Think about times you’ve been completely lost in what you were doing. When you were so absorbed and immersed that you lost track of time. Mihály Csíkszentmihályi refers to this as flow, or completely focused motivation. It’s in your heart, but you need to identify it in your head.
What is it that gives you this sense of flow? Do you enjoy the process of rebuilding old cars? Or get excited supporting a social cause? Perhaps you relish solving mathematical algorithms? Do you feel a sense of accomplishment after completing a strategic plan? Are you driven more by a need for self-expression or a need to find solutions? Answer these questions thoughtfully. Creativity is more likely to happen when you are in flow.
Retrace your educational offerings
People are attracted to certain topics more than others. What attracted you to non-mandatory high school or college classes? Which company-sponsored workshops interested you? Have any events at libraries, convention centers and other local meeting places sparked your interest? Look for a theme or pattern in your interests.
Find connections in leisure activities
I really enjoy bike riding. Not racing or competing, but simply escaping my day-to-day concerns. I appreciate landscaping for the same reason. So, what’s the pattern? I realized my passion wasn’t exactly biking or gardening. While I enjoy both activities, the truth is they provided the opportunity for me to plan and organize writing ideas in my head. That was the true passion.
Make a list of your leisure activities. Consider favorite books and movies. Level of sports participation. Volunteer efforts. Is there a common denominator that highlights your creative passion?
Make room for yourself
We live in a world of continuous partial attention. Multitasking is the norm. Yet disconnecting and slowing down is valuable for finding your creative passion. In “Can 10 Minutes of Meditation Make You More Creative?” three Harvard Business Review authors explain how mindfulness meditation can help get your mojo back when you’ve lost your zeal.
Then remove distractions. Clear your desk. Mute your cell phone. Suppress the urge to check email, respond to messages or clean your garage. Train yourself to focus on the creative task for as long as possible before taking a break or shifting to non-creative work.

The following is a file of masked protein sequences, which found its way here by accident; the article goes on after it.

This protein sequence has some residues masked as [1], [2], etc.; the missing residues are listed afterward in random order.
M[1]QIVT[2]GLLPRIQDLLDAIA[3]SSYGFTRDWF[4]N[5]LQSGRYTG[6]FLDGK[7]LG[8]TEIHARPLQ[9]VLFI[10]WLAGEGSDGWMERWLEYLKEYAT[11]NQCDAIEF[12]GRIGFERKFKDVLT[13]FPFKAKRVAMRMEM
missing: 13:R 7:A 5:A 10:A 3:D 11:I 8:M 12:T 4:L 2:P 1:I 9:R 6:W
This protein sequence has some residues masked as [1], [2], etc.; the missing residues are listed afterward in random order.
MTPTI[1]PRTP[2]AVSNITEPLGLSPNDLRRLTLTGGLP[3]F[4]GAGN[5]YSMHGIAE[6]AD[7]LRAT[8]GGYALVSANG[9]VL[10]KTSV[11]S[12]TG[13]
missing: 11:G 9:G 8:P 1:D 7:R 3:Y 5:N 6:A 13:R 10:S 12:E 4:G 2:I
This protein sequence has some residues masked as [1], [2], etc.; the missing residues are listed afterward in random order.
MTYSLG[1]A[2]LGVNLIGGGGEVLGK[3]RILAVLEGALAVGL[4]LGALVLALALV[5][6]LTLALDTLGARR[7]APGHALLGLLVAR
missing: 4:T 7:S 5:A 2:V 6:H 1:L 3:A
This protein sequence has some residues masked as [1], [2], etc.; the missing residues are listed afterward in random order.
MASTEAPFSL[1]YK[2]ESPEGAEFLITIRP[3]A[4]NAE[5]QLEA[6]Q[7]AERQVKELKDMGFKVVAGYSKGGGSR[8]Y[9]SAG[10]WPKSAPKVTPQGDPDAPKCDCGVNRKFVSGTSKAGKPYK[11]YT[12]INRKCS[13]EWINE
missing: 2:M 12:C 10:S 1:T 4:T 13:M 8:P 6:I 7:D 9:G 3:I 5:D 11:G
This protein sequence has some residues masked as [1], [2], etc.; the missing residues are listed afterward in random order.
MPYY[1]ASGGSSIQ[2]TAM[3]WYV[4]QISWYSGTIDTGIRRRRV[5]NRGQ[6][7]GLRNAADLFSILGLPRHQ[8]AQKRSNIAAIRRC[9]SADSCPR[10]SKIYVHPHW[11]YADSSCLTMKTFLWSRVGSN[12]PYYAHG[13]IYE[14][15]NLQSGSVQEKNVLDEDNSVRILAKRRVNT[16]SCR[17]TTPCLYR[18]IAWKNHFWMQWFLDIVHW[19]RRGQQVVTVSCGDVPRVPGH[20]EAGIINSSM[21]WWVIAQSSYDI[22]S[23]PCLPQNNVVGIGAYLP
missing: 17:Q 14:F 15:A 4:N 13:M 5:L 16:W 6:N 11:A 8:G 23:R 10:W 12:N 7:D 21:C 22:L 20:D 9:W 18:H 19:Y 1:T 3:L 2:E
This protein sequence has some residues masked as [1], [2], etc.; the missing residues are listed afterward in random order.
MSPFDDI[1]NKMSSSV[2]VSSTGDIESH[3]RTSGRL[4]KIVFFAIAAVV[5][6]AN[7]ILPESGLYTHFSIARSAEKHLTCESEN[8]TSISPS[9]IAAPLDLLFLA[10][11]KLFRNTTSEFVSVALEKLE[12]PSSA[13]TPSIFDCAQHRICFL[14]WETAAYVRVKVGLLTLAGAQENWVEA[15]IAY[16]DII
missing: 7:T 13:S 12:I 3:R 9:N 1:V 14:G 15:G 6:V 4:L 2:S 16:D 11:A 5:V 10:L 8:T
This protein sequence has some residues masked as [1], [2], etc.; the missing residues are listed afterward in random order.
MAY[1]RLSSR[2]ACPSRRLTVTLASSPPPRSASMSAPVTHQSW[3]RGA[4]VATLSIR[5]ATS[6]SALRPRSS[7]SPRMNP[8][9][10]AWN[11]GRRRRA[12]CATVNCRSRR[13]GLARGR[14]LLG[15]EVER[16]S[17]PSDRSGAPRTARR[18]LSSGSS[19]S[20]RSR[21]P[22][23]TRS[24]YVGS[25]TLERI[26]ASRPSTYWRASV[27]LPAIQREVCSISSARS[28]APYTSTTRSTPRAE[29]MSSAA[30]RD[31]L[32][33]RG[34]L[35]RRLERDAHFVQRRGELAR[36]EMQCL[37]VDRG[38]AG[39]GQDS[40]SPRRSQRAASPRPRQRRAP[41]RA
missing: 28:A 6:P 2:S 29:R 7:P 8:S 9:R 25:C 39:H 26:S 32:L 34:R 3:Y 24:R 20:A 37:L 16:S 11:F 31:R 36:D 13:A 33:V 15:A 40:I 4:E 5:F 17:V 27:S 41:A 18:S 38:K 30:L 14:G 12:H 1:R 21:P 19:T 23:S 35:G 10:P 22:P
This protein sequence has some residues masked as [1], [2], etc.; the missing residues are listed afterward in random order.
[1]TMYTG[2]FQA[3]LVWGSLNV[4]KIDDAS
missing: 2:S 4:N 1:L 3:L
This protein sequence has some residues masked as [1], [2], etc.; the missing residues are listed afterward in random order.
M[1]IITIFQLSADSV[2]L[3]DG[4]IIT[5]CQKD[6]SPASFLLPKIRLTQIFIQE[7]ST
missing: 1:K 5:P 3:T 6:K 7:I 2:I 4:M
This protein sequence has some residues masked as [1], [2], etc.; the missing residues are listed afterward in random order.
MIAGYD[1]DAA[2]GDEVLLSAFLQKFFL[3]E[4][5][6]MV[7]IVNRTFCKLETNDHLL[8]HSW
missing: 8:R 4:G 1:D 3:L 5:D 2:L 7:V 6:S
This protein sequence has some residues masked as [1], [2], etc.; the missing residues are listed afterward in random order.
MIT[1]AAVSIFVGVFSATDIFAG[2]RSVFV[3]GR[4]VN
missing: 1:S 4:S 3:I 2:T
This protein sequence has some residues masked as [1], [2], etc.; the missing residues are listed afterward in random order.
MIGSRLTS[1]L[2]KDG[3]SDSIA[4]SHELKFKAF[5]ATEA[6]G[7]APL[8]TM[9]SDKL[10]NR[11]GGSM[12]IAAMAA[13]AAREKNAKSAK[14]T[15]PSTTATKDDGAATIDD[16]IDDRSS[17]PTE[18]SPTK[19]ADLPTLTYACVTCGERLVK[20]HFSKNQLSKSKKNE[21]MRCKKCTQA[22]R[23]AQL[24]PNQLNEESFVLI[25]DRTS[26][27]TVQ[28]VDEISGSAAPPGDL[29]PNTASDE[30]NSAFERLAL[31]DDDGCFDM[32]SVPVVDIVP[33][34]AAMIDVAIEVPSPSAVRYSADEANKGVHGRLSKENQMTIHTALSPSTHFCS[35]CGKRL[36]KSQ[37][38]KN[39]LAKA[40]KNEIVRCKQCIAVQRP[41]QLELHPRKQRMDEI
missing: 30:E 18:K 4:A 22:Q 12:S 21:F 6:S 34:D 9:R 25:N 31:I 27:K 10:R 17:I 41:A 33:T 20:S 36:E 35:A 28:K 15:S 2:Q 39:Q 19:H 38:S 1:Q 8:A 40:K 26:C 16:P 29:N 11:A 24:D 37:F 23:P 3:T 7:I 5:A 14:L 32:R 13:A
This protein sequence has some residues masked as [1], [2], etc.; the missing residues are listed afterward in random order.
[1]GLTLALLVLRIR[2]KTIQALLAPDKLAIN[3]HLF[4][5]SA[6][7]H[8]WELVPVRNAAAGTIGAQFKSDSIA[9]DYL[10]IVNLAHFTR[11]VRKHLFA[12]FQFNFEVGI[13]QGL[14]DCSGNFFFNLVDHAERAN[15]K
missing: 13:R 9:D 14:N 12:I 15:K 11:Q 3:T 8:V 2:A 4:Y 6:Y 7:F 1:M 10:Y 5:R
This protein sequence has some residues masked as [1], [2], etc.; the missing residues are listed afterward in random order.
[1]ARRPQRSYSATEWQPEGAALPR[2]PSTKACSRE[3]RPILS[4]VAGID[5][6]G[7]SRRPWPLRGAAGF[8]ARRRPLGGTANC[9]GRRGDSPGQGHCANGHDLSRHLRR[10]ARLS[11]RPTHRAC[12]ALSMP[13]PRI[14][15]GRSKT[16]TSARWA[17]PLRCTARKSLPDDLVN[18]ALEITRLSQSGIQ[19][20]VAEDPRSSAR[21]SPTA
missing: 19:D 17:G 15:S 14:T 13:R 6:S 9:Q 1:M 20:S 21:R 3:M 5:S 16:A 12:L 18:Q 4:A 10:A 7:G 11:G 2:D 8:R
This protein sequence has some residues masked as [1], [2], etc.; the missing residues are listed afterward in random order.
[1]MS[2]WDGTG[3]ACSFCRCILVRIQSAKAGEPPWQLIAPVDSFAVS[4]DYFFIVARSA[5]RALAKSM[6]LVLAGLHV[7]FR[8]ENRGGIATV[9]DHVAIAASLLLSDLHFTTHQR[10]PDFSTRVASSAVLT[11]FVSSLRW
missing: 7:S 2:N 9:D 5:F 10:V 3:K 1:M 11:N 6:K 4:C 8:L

Next, envision your environment. Do you become more creative when you are in solitude? Or when you are surrounded by people? Are you more of a sunrise or a sunset type of person? Do you need quiet? Or does background music help you think? What kind of music? These are all introspective efforts to define your creative passion. Your personal motivators.
Passion is an intrinsic motivator
The euphoria you get when engaged in something you find meaningful is an intrinsic motivator or reward. Passion is the fuel of creativity. Decades of research have shown that creativity increases when people are “intrinsically motivated by the interest, enjoyment, satisfaction, and challenge of the work itself.”
Extrinsic motivation, on the other hand, refers to incentives, rewards, or penalties that are external to the individual. They are not similarly effective for stimulating creativity. In fact, people may become less creative when provided with external motivation for a task they already enjoy because they begin to externalize the motivation. Dan Pink, in his TED talk on “The Puzzle of Motivation,” provides a solid case for the value of intrinsic over extrinsic motivation for creative efforts.
You are more likely to be intrinsically self-motivated (in flow) when you are involved with a task or project you are passionate about. Even if you are not enthusiastic about every aspect of a project, look for specific parts that interest you.
Where to from here?
In addition to creative passion, part of your motivation will come from your dreams and visions, as I will discuss in the next post.